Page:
At any rate, all this musing by analogy helped me to understand much better the meaning of Christ’s kingship for us today and forever. We did not elect Christ King, nor did Christ gain his kingship in the way that earthly monarchs always have. They were neither chosen by God nor by the citizenry. They became monarchs by force of one sort or another, they led the toughest gang on the block in their country.
On the other hand, while Christ was not chosen by us either, he didn’t become universal King by any use of force at all. He was King from the first moment of his conception simply because he was the Lord of creation and the Lord of history. He alone is always the perfection of kingship, for His every action was and is today both good and noble. And unlike earthly powers, He has won the literally undying love of his subjects, who are so by faith, precisely by the way He once exercised his kingship by dying of their sake and by rising again for their sake. Christ is the only king who is so by nature, the only true absolute monarch, by nature, and, thus as we say in the creed, His kingdom will never end.
Going further, when Jesus said that His kingdom was not of this world, that is true in several senses. First, His kingdom is never in competition with other earthly powers, of whatever persuasion. but is essentially above them. His kingdom, as the Council said, is one of truth and justice, of love and mercy, and thus it is itself the spiritual foundation of any governing institution in this world worthy of the name.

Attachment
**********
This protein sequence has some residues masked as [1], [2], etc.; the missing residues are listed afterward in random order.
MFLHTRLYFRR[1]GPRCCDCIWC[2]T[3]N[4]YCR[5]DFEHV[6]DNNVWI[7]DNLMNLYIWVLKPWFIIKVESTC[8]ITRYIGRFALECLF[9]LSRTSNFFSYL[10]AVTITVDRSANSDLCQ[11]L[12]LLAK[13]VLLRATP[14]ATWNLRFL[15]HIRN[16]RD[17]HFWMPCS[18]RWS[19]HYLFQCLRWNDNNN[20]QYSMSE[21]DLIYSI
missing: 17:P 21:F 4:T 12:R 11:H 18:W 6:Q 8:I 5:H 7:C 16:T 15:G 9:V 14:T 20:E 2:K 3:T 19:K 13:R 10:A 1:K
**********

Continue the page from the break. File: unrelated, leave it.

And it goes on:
Moreover, the kingship of Jesus is not of this world in quite another sense, that is, simply because this world can never contain Him or His kingdom, because His kingship is infinitely superior in every way, for it extends over the whole universe which He himself has both created and redeemed. Indeed, those who accept His kingship here and now, by faith and Baptism, never have anything to be ashamed of with regard to their true King, for He alone is always absolutely good and absolutely true.
Beyond that, His kingship should fills us with the greatest joy because it is the source of the very glory and dignity which belongs to His Church, and thus most wonderfully to his subjects. Indeed, that fact is the ultimate capping of our joy in Christ’s kingship, that he has called us, by nature his subjects, his friends by Baptism, and He has already elevated many of our family and friends to reign with him in heaven, to share his eternal kingship. What joy fills the heart of the Christian who truly believes that he or she has been called literally to reign with Christ forever. That joy filled the heart of St. Paul when he wrote to Timothy, “If we suffer [with Him], we shall also reign with Him.” (2 Tim. 2:12)
Finally, however, in the midst of all this festive joy, we must not ignore one critical aspect of this great doctrine, that sharing His kingship in this world also means carrying His cross in this world. We mustn’t be like his apostles who before their full conversion were most happy to accept sharing in the glory of His kingdom, but who were most hesitant to accept their King’s doctrine of the cross. The integral meaning of reigning with Christ, in this world means to be willing to follow our king into His battle with the powers of evil, both angelic and human, and to wage that battle just as he did on earth, not with force of arms, but with the force of divine love and the divine empowerment of suffering. Surely we all look forward to the glory of heaven, and we rejoice today in recognizing not only the Kingship of Christ but derivatively our own royal status and that of all those who have gone before us and now share fully in His glory. But the true test of the Christian subject here on earth is always willingness to find the same joy even in suffering for His kingdom, even in dying for our King, simply for love him. And so must we follow Him wherever he leads us, and then praise be to Christ Our king, Amen.